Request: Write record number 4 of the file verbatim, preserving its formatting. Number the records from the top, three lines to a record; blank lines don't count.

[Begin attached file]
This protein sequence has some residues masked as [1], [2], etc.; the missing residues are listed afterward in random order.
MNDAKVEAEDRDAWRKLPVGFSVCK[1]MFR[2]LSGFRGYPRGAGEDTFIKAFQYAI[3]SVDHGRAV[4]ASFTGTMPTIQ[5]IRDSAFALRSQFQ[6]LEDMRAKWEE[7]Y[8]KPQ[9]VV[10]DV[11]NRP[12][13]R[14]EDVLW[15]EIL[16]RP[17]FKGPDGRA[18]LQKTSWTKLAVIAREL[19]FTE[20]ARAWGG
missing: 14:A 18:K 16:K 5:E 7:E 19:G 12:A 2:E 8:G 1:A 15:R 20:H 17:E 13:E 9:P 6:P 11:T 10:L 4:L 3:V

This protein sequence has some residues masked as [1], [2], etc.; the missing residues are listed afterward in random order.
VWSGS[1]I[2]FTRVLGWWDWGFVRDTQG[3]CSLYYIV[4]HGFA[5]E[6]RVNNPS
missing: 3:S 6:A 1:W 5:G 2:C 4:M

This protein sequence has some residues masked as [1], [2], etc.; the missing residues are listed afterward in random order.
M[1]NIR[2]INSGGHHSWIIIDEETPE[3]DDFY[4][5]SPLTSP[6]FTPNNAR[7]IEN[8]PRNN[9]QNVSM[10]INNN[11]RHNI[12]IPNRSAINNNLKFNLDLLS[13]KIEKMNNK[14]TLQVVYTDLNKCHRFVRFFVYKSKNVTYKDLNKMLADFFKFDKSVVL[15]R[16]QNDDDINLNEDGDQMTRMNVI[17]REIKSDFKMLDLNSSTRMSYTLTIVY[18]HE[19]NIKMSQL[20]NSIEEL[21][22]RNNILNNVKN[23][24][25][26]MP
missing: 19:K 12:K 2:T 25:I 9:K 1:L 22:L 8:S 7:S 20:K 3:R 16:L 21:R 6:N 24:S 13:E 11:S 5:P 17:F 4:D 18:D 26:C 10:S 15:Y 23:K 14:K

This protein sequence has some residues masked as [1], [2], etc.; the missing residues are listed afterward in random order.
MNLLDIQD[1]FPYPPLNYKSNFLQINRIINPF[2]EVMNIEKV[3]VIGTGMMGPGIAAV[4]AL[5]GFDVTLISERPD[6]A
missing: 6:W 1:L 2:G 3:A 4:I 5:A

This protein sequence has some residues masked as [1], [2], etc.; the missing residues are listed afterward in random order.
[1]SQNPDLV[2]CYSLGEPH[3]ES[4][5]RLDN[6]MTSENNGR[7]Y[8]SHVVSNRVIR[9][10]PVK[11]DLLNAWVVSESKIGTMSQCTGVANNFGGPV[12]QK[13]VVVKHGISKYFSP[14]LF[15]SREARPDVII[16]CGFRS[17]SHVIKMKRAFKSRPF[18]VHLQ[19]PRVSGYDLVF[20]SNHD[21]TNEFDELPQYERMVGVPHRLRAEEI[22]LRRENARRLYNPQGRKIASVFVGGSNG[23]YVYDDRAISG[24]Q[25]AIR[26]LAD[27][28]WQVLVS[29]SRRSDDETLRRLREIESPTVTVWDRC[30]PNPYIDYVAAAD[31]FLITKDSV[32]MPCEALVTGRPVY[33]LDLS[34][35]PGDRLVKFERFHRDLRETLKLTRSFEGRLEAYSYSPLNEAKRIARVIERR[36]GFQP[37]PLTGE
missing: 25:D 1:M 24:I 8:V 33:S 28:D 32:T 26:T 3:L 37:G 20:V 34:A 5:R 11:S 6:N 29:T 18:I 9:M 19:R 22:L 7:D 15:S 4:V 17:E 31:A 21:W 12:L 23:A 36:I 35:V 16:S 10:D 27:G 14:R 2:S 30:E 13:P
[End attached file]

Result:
This protein sequence has some residues masked as [1], [2], etc.; the missing residues are listed afterward in random order.
MNLLDIQD[1]FPYPPLNYKSNFLQINRIINPF[2]EVMNIEKV[3]VIGTGMMGPGIAAV[4]AL[5]GFDVTLISERPD[6]A
missing: 6:W 1:L 2:G 3:A 4:I 5:A